Crown pre-trials are an essential part of the Canadian criminal justice system. Also known as resolution meetings, Crown pre-trials allow the defence and prosecution (the Crown) to discuss the case and try to come to a mutually agreeable resolution. If a resolution is not reached, the case will usually go to trial.
Today, we’ll discuss at length Crown pre-trials and resolution meetings, including how to prepare for them, what to expect, and what kinds of resolutions can be reached.
If you want to read a comprehensive overview of this and several other key components of the Canadian criminal trial process, visit this article next: How Does a Canadian Criminal Trial Work in Ontario?
What is a Crown Pre-trial?
A Crown pre-trial meeting is held between the defence and the prosecution where both sides can discuss the case and try to come to an agreement about the next steps.
The purpose of a Crown pre-trial is to narrow the issues in dispute, identify any areas of agreement, and explore the possibility of resolving the case without going to trial. This can save everyone involved a great deal of time and money. These meetings also allow the defence and prosecution to negotiate timing estimates for trial and a preliminary hearing.
A judge does not need to be present at a Crown pre-trial. However, if a resolution isn’t reached, Crown attorneys and defence lawyers often decide they need to discuss the facts of the case with a judge present. In this case, it becomes what is known as a judicial pre-trial.
These meetings are similar to Crown pre-trials, but they involve a judge. They are less common, and usually happen when the defence and prosecution can’t agree on critical issues, or when there is a disagreement about how to proceed with the case.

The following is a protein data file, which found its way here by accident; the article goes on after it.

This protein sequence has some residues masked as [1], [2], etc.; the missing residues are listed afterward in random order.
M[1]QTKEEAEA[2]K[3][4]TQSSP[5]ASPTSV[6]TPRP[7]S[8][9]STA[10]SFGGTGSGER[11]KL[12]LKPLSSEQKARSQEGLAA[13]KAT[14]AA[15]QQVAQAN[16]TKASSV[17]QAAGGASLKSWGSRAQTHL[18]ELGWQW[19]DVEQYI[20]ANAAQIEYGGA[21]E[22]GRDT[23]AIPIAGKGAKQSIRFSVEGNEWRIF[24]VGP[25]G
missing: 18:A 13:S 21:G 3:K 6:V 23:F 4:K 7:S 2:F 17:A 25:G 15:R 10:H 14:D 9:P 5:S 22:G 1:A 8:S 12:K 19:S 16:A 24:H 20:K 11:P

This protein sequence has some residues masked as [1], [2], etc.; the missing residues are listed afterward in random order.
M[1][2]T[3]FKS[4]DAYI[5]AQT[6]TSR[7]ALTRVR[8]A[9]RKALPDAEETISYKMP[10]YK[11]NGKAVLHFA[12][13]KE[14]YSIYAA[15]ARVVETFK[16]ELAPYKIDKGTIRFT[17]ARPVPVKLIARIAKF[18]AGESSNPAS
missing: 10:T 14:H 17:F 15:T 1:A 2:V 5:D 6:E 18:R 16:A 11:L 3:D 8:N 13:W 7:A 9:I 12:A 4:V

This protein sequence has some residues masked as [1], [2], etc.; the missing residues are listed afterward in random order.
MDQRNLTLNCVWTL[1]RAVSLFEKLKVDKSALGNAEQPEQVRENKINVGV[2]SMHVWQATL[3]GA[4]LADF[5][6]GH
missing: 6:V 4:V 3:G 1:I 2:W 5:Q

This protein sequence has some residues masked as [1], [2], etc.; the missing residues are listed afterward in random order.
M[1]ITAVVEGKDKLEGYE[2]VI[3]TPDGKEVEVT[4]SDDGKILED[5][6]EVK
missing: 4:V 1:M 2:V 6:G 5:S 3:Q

At a judicial meeting, the judge will usually hear from both sides about the issues and try to help them narrow the issues in dispute. The judge may also give their opinion about how the case should be dealt with.
Judicial meetings are not open to the public and are not hearings. This means that witnesses do not testify, and evidence is not presented.
The ultimate goal of a judicial meeting is still to try to resolve the case without going to trial. However, if this isn’t possible, the judge will usually set a date for a trial.
In the event the accused decides to take responsibility for the crime, there might be a special meeting known as a resolution meeting.
As Steps to Justice explains:
“A resolution meeting is focused on resolving your case without a trial. Instead of talking about how long a trial would take, you and the Crown talk about different ways to resolve your case, such as:
- diversion or alternative measures
- going to counselling or a treatment facility for substance use
- signing a peace bond
- pleading guilty”
These meetings also give the accused a chance to speak to the Crown about why they should not be convicted or receive a lighter sentence. However, consulting with a criminal defence lawyer is essential before attending these meetings or saying anything. They can advise what to disclose, what not to disclose, and how to present your case best.
In the event, you later decide not to plead guilty, and the case ends up going to trial, you’ll want to be sure you don’t say anything to the Crown at a pre-trial meeting that could be used against you (more on this in a moment).
What is Diversion?
We mentioned diversion earlier, and it’s worth discussing in more detail. Diversion is seen as a viable alternative to entering the criminal justice system for some people who have committed minor offences, and it’s also known as “direct accountability.”